Health outcomes for children and adults vary dramatically across neighborhoods, even after statistically controlling for various individual- or family-level risk and protective factors. These patterns have generated concern among both policymakers and scientists that health outcomes may be causally affected by neighborhood attributes. In this paper, researchers estimate the causal effects on child mortality from moving into less distressed neighborhood environments.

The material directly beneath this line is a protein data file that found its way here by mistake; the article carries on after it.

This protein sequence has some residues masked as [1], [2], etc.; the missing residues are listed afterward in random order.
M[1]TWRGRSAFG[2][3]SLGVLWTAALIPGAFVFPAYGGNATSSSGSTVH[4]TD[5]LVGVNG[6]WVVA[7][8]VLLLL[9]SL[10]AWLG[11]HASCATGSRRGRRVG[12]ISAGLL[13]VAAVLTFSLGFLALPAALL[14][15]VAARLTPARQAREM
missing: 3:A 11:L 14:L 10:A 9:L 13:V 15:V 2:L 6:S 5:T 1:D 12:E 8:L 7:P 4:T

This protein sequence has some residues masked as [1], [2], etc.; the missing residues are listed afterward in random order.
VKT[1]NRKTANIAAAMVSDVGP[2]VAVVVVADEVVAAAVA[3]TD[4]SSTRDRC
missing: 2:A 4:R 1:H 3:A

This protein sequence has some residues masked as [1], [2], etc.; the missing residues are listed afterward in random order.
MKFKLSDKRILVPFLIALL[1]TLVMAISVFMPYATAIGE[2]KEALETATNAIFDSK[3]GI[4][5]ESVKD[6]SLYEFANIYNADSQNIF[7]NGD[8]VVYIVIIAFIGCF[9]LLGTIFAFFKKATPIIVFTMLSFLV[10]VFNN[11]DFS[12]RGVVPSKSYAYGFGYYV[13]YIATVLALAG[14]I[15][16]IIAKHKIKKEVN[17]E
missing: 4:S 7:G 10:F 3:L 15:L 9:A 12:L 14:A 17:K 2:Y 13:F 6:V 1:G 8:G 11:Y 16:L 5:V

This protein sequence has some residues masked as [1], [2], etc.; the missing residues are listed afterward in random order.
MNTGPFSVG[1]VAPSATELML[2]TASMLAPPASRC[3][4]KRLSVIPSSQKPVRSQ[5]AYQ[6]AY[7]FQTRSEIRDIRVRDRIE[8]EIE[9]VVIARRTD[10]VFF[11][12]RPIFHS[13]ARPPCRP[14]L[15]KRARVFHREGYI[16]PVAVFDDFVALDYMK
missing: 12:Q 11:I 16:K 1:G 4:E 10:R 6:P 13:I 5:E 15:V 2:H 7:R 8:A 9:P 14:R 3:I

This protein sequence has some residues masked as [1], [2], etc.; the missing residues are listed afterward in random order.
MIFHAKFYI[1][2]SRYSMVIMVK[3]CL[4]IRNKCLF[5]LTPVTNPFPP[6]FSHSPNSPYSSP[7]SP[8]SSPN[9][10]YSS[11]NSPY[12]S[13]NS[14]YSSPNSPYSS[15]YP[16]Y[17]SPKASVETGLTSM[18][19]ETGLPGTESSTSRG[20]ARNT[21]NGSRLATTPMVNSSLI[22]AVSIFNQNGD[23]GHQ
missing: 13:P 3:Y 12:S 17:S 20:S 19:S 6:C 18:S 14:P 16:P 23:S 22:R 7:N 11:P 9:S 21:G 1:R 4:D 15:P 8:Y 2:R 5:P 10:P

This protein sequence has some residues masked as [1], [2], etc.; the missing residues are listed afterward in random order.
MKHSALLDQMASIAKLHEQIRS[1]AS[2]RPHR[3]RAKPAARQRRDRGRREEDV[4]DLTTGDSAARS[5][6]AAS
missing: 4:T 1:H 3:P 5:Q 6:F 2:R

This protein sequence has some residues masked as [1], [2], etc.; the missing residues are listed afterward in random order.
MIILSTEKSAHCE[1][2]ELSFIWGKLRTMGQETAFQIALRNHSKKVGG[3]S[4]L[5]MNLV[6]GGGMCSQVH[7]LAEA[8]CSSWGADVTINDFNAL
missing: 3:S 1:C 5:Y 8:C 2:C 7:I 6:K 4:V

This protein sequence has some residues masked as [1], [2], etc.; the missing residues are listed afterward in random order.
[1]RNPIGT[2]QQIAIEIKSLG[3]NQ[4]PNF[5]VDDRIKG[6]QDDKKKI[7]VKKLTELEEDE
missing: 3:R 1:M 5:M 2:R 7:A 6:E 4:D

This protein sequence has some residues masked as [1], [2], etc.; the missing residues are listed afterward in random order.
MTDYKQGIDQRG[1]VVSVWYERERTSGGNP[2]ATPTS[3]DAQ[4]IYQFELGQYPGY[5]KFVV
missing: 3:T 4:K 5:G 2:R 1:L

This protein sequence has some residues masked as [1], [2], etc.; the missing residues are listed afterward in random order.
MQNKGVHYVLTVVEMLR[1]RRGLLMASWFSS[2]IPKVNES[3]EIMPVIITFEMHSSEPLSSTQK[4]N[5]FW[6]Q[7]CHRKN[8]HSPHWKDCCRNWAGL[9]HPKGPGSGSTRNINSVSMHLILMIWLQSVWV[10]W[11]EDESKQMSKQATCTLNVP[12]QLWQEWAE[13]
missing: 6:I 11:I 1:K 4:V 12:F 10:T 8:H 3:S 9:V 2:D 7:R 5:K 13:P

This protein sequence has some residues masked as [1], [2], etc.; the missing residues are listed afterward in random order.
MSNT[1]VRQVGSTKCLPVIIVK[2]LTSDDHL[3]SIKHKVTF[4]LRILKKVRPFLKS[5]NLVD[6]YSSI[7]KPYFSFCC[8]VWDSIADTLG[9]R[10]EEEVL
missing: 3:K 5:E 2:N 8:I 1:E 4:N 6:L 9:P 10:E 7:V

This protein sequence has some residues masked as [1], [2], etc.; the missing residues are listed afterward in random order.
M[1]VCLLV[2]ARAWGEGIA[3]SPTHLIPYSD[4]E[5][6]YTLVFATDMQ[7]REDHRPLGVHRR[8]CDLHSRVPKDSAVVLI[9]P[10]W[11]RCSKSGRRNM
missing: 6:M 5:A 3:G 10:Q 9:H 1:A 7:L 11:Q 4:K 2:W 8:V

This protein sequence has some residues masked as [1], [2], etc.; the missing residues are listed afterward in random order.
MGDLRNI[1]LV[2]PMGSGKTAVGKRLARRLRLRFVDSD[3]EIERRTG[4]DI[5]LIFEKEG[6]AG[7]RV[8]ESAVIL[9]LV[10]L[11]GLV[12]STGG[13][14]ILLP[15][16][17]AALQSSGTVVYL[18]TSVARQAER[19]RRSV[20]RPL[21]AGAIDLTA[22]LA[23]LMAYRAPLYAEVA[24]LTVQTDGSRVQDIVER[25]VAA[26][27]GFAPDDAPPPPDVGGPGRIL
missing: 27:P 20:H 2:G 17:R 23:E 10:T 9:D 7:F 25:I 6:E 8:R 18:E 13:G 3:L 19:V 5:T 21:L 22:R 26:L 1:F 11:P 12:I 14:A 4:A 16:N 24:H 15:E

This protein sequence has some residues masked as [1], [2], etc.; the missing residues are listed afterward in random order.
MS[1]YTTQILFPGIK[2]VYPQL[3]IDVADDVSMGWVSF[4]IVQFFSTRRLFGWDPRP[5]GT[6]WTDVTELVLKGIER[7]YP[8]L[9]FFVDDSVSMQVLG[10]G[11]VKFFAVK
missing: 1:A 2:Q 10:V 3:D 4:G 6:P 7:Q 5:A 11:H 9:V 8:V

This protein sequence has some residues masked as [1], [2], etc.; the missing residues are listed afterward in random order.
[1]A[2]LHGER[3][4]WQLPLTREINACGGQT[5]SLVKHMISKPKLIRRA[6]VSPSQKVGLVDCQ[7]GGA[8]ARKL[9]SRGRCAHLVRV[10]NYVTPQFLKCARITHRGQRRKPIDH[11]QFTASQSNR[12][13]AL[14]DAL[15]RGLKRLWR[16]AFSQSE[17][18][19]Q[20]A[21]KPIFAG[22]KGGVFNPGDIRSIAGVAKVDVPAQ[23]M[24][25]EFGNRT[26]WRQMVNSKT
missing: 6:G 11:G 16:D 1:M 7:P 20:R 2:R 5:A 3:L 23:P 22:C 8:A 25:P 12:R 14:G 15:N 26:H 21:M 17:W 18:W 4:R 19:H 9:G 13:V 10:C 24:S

Researchers match mortality data to information on every child in public housing that applied for a housing voucher in Chicago in 1997 (N=11,848). Families were randomly assigned to the voucher wait list, and only some families were offered vouchers. The odds ratio for the effects of being offered a housing voucher on overall mortality rates is equal to 1.11 for all children (95% CI 0.54 to 2.10), 1.50 for boys (95% CI 0.72 to 2.89) and 0.00 for girls – that is, the voucher offer is perfectly protective for mortality for girls (95% CI 0 to 0.79). This research also addresses a methodological issue that may arise in studies of low-probability outcomes – perfect prediction by key explanatory variables.
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